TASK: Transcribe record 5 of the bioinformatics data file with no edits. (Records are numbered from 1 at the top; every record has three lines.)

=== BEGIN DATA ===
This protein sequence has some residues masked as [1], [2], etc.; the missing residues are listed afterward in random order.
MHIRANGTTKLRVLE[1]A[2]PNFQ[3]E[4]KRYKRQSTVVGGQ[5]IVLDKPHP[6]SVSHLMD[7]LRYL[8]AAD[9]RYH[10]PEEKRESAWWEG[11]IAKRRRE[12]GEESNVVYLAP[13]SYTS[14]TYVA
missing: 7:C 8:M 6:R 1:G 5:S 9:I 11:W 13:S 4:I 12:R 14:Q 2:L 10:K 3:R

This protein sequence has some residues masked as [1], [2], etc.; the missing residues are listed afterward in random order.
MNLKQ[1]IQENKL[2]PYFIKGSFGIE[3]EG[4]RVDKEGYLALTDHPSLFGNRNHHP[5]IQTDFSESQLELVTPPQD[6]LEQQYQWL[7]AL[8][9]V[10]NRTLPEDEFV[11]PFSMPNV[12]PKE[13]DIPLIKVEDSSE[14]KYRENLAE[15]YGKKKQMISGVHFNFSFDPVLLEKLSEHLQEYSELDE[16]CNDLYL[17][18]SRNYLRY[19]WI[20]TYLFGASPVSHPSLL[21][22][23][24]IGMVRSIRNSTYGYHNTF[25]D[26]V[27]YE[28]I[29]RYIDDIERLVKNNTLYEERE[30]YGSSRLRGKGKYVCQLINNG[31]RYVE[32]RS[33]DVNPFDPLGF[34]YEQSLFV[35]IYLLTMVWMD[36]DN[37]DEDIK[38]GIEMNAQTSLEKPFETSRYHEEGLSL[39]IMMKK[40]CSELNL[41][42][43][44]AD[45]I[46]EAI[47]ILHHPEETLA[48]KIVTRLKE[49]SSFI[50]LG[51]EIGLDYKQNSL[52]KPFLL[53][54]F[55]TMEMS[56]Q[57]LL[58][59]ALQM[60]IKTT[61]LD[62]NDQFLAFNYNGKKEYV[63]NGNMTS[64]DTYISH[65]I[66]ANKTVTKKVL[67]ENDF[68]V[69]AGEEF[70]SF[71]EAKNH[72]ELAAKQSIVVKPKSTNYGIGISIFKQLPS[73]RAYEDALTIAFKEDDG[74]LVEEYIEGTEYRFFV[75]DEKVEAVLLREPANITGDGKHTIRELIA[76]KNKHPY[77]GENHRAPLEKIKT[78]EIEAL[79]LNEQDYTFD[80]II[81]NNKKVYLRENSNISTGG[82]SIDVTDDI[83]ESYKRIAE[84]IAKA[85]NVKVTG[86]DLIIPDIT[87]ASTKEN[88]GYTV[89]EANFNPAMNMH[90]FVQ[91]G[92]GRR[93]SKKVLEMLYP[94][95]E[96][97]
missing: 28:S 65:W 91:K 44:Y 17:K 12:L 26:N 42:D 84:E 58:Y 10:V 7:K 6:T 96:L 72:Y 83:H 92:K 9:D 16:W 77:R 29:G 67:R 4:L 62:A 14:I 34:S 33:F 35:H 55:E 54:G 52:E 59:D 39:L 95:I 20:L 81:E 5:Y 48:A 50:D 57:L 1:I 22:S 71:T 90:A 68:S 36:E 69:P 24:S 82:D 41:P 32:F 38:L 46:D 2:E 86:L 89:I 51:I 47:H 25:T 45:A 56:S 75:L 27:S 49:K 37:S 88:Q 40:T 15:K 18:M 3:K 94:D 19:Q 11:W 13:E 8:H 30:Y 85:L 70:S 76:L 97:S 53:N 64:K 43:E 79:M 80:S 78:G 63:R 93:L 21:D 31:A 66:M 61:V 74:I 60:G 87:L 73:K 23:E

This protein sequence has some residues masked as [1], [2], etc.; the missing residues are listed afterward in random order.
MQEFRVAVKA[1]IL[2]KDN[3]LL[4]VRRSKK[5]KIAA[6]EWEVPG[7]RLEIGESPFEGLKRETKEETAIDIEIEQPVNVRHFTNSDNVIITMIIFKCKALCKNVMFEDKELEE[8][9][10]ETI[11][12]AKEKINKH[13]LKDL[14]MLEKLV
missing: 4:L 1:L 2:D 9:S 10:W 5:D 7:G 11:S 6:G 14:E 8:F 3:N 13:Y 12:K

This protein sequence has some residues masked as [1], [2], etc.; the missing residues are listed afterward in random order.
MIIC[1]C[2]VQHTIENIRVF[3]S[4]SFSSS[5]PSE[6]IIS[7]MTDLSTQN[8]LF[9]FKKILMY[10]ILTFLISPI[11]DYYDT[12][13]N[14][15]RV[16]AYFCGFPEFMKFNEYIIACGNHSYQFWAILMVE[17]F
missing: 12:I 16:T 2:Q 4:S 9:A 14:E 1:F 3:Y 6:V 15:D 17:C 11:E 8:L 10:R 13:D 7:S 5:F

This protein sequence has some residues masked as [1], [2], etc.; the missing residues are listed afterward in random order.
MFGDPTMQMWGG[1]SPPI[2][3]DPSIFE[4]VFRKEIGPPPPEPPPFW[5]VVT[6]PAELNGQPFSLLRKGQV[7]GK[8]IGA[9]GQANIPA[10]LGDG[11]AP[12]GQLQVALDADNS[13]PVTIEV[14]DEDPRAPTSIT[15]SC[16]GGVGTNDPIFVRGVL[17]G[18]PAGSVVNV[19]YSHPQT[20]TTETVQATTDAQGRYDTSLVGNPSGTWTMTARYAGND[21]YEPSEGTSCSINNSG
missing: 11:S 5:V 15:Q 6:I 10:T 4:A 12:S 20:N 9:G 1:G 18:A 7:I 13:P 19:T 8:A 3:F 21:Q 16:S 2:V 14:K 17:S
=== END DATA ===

This protein sequence has some residues masked as [1], [2], etc.; the missing residues are listed afterward in random order.
MFGDPTMQMWGG[1]SPPI[2][3]DPSIFE[4]VFRKEIGPPPPEPPPFW[5]VVT[6]PAELNGQPFSLLRKGQV[7]GK[8]IGA[9]GQANIPA[10]LGDG[11]AP[12]GQLQVALDADNS[13]PVTIEV[14]DEDPRAPTSIT[15]SC[16]GGVGTNDPIFVRGVL[17]G[18]PAGSVVNV[19]YSHPQT[20]TTETVQATTDAQGRYDTSLVGNPSGTWTMTARYAGND[21]YEPSEGTSCSINNSG
missing: 11:S 5:V 15:Q 6:I 10:T 4:A 12:S 20:N 9:G 1:G 18:A 7:I 13:P 19:T 8:A 3:F 21:Q 16:S 2:V 14:K 17:S